How To Use Hashtags

How To use Hashtags?

A recent report from RadiumOne found that 58% of users regularly use hashtags (71% from their mobile devices), and almost 42% use hashtags to “find new content.” What does that mean for you, as an advertiser or marketer? That means there’s a huge opportunity to directly reach your target audience through hashtag campaigns.

Before you can use hashtags in a campaign, however, you have to understand how the hashtag is used.


Let’s explore the hashtag as it stands today: Hashtags are basically metadata tags, that allow certain terms to become searchable (when followed by a “#”).  The use of hashtags first became popular on Twitter, but lately other social media networks (such as Facebook, Instagram and Pinterest) have implemented the hashtag into users’ posts.

Hashtags started out as an easy way to collect and follow key search terms and collaborate, but as shown in the enormously popular media clip starring Justin Timberlake and Jimmy Fallon, the hashtag has morphed into its own form of communication.  People use hashtags to have group meetings online (a new form of chat rooms), display their feelings or attitudes on certain topics, be humorous, and share what they’re doing or anything else that’s not apparent in the post itself. Companies use hashtags as calls to action or even slogans, such as Bud Light’s widely used Super Bowl hashtag #UpForWhatever.


Hashtag Graphs

How to use #hashtags on different social networks:

  • Twitter: Create and search hashtags on Twitter to find users discussing similar topics of interest or news items (i.e., #WinterOlympics2014), or use a hashtag to interact with a specific group during a designated time frame (i.e., #MSUBookClub). If you are hosting an event, encourage attendees to tweet and follow a certain hashtag (i.e. #TechMeeting2014) to see conversations online about the event and generate excitement. The website www.hashtag.org is a great resource for searching current and trending Twitter hashtags, therefore reaching a larger potential audience.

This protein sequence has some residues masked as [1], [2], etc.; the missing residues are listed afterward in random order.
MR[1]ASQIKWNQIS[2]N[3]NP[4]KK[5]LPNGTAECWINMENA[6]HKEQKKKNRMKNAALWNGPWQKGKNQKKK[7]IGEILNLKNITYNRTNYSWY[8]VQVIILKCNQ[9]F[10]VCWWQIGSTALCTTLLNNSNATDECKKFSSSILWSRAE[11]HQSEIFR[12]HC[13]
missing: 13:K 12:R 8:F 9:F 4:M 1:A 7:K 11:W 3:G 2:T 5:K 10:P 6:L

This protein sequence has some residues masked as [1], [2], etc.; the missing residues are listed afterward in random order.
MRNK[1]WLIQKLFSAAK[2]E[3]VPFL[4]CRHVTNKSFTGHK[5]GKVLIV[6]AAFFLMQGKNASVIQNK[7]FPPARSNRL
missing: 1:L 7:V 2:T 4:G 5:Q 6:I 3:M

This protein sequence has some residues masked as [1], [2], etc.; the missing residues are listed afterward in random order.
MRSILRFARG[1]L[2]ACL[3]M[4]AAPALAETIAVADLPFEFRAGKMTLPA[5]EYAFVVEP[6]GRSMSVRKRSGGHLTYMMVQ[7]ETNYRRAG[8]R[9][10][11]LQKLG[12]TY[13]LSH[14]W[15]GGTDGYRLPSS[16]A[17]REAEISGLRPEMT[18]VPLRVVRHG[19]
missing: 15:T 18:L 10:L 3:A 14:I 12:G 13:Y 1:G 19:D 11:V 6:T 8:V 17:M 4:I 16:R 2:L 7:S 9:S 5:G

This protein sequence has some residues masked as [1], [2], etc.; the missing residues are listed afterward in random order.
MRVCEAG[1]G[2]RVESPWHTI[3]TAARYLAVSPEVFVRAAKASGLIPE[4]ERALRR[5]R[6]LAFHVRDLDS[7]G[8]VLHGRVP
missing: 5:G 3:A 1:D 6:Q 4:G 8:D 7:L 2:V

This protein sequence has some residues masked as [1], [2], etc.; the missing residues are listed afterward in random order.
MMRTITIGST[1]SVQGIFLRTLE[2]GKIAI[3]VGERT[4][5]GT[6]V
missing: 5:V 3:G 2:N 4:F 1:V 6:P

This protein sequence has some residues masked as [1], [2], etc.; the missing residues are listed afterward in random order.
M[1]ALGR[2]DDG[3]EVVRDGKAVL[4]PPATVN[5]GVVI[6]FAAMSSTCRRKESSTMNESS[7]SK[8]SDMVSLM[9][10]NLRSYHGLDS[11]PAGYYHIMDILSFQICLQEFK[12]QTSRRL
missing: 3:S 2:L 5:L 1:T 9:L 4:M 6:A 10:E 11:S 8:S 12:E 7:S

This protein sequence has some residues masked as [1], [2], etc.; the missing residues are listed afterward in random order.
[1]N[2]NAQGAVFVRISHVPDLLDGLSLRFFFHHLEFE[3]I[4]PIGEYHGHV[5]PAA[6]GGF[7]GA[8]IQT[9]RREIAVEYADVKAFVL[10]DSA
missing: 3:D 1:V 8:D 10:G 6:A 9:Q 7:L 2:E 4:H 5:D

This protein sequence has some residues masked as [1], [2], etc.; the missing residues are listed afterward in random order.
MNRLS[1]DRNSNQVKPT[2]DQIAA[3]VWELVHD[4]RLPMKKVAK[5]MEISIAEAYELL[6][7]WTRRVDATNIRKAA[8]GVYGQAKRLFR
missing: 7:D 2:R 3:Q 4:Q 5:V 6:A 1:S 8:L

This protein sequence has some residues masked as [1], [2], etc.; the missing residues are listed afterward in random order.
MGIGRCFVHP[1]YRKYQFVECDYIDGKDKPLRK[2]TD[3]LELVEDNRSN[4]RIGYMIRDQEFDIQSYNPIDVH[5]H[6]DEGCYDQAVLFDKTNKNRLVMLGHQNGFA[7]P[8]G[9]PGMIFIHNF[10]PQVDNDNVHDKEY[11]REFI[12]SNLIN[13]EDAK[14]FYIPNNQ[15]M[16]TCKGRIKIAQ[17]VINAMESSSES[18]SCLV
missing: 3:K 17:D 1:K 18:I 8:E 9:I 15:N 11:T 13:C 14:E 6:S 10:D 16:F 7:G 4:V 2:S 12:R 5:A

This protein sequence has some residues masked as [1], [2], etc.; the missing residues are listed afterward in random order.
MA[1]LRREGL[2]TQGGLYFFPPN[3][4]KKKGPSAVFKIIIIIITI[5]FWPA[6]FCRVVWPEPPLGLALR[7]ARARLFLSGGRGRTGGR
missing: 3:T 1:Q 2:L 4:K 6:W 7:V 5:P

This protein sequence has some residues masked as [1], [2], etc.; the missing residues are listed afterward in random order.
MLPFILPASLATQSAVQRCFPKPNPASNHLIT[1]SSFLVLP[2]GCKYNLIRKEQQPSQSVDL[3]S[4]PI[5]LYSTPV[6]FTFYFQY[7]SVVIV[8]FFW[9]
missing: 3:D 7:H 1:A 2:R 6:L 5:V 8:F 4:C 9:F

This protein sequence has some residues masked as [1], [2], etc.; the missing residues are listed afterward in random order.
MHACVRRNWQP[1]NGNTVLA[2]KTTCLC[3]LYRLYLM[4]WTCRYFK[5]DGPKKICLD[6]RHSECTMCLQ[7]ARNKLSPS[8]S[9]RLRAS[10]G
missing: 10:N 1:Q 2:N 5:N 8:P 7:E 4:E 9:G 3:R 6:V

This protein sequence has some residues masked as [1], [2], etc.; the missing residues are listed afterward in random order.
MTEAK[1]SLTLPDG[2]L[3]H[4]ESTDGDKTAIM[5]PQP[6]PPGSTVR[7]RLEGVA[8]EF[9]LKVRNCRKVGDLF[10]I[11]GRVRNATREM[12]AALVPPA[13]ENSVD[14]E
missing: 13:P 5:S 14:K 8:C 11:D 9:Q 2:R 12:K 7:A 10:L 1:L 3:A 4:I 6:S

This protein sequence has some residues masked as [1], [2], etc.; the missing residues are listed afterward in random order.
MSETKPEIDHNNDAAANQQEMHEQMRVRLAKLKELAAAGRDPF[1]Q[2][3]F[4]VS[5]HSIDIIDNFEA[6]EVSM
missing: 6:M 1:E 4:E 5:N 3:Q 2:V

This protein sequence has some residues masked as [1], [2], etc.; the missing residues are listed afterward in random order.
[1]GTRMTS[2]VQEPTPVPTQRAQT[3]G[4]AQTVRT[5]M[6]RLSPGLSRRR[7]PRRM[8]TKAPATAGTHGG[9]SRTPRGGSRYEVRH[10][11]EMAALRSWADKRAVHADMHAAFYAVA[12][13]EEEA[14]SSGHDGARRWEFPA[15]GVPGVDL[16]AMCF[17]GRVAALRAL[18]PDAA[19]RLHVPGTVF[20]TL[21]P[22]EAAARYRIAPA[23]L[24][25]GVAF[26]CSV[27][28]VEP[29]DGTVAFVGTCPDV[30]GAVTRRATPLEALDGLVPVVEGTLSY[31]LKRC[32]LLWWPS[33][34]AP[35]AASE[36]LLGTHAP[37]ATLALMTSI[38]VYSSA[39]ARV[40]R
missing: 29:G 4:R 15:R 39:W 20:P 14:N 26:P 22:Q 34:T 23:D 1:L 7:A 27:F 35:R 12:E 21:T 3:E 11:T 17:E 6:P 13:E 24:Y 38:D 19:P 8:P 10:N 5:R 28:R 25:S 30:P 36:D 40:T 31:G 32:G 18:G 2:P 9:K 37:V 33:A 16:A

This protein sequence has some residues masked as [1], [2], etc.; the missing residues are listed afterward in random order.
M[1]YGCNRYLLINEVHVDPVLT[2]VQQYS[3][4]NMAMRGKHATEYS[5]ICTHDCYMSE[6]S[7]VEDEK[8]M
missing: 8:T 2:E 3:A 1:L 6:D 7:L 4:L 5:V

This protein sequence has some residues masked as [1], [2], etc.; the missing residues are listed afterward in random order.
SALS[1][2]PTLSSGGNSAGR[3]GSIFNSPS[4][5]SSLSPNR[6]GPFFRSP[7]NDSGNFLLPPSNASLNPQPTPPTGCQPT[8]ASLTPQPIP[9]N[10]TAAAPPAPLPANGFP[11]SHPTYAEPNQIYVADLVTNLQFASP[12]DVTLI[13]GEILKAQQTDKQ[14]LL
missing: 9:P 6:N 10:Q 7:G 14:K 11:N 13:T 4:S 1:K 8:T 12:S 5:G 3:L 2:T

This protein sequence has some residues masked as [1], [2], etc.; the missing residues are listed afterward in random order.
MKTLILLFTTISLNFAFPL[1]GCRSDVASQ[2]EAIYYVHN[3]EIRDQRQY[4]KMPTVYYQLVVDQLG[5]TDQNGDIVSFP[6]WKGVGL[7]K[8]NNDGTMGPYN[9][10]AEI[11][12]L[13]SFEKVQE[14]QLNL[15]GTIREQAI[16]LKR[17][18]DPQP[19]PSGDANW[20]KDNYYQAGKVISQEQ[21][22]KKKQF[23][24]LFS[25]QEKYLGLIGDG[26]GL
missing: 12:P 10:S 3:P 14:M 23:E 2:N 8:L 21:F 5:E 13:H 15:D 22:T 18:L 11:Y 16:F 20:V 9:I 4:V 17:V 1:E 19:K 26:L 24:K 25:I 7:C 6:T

• Facebook:  Facebook hashtags are primarily used by fan pages to interact with Facebook users, but users can also tag their posts with a specific hashtag. If a user hashtags a certain term in a post, their post is visible if they “liked” a page’s post, if they made the post “public,” or to their followers. Friends can always see their friends’ posts when they click or search a specific hashtag. Unlike Twitter, where you can reach new audiences, these barriers may limit your hashtag audience to only your online friends.


  • Instagram: Instagram allows you to tag your photos with up to 30 different related hashtags. If your profile is set to public, you can tag your photos in the “caption” field and find other photos tagged with the same hashtag. This can be particularly useful if you are traveling or following an event, because you are able to visualize what is happening.


  • Pinterest: Use hashtags in “pin” descriptions to help users find your content, or search hashtags to find similar “pins.” Like most hashtags, Pinterest hashtags are most effective when you use more specific key terms, and use the same hashtags regularly.


  • LinkedIn: LinkedIn used to feature hashtags, but as of this writing they have disabled the hashtag function.

hashtag tips

In general, a good rule of thumb is to not over-tag a post with too many hashtags (one or two hashtags is a good amount).

If you want to make sure your message doesn’t get lost in the mix, Skyfall Blue can help you launch your own hashtag or social media campaign to promote your product or event.

What are some hashtags or corporate hashtag campaigns that you have followed before?


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